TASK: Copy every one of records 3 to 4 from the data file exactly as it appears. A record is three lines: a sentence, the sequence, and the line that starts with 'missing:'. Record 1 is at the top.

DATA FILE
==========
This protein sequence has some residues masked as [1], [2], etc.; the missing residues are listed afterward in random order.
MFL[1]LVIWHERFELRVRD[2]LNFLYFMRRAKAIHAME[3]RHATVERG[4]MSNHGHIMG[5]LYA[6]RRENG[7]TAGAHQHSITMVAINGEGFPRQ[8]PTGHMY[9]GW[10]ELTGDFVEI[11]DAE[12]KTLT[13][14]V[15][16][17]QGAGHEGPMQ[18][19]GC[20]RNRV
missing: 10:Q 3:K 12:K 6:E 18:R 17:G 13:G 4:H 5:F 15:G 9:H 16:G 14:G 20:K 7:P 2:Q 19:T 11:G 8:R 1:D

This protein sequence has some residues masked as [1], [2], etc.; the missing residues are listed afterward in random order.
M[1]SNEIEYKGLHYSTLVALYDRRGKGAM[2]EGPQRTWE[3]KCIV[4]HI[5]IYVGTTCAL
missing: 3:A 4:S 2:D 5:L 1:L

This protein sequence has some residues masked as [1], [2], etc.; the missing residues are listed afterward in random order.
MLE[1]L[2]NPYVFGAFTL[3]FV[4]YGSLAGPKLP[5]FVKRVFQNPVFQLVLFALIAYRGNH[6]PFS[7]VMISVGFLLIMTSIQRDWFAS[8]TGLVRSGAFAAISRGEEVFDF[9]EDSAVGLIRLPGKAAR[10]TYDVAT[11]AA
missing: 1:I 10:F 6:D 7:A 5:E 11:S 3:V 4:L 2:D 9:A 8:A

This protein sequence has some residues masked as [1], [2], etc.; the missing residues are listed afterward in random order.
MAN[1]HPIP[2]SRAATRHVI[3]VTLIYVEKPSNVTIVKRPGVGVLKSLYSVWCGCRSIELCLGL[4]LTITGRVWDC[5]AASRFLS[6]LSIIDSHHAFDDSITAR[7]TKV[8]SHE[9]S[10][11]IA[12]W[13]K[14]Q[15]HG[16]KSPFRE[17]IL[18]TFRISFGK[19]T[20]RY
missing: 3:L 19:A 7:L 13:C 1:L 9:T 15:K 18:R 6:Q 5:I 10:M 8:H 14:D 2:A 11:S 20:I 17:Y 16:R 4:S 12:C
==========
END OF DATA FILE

This protein sequence has some residues masked as [1], [2], etc.; the missing residues are listed afterward in random order.
MLE[1]L[2]NPYVFGAFTL[3]FV[4]YGSLAGPKLP[5]FVKRVFQNPVFQLVLFALIAYRGNH[6]PFS[7]VMISVGFLLIMTSIQRDWFAS[8]TGLVRSGAFAAISRGEEVFDF[9]EDSAVGLIRLPGKAAR[10]TYDVAT[11]AA
missing: 1:I 10:F 6:D 7:A 5:E 11:S 3:V 4:L 2:D 9:A 8:A

This protein sequence has some residues masked as [1], [2], etc.; the missing residues are listed afterward in random order.
MAN[1]HPIP[2]SRAATRHVI[3]VTLIYVEKPSNVTIVKRPGVGVLKSLYSVWCGCRSIELCLGL[4]LTITGRVWDC[5]AASRFLS[6]LSIIDSHHAFDDSITAR[7]TKV[8]SHE[9]S[10][11]IA[12]W[13]K[14]Q[15]HG[16]KSPFRE[17]IL[18]TFRISFGK[19]T[20]RY
missing: 3:L 19:A 7:L 13:C 1:L 9:T 15:K 18:R 6:Q 5:I 10:M 8:H 14:D 2:A 11:S 20:I 17:Y 16:R 4:S 12:C